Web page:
Walking the kids to school my small fry asked
would I carry her bag. Truly the weight
of the world has been assigned the first-graders
at Sherwood Elementary. Each book
is a rock hewn from the dawn of the world.
She had her lunch in there, too, a couple
of crackers spread with cream cheese, a carrot.
These are dark days, I told my little one,
darker than the Dark Ages.
At the corner I could go no further.
The bag was like a sack of titanium.
Perhaps if this were the moon, and gravity
weren’t such a bitch. I felt my heart ticking,
next thing I was face up on the sidewalk,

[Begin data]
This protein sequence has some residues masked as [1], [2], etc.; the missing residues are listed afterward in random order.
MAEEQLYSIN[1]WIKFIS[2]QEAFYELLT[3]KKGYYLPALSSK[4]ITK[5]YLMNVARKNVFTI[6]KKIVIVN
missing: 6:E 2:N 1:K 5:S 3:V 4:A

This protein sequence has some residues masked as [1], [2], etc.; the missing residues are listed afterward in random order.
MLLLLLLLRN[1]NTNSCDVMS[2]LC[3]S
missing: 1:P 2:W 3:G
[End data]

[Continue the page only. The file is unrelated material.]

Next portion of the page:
staring into her eyes. The crossing guard
had run over waving her flag. Man down,
I thought. I made an effort but the books
had me pinned. Next the sky was spinning, and I
heard my daughter quoting Assisi, all
of the old masters. Next she was emptying
the bag, handing the books one at a time
to the sweet children gathered on the grass.
They strewed them into the air like flowers.
Augustine hovered momentarily
above my face. When I stood, it was not
without dizziness. I took my daughter’s hand.
In the end she led me like a lamb, straight
into the horns of oncoming traffic.
—from Rattle #38, Winter 2012
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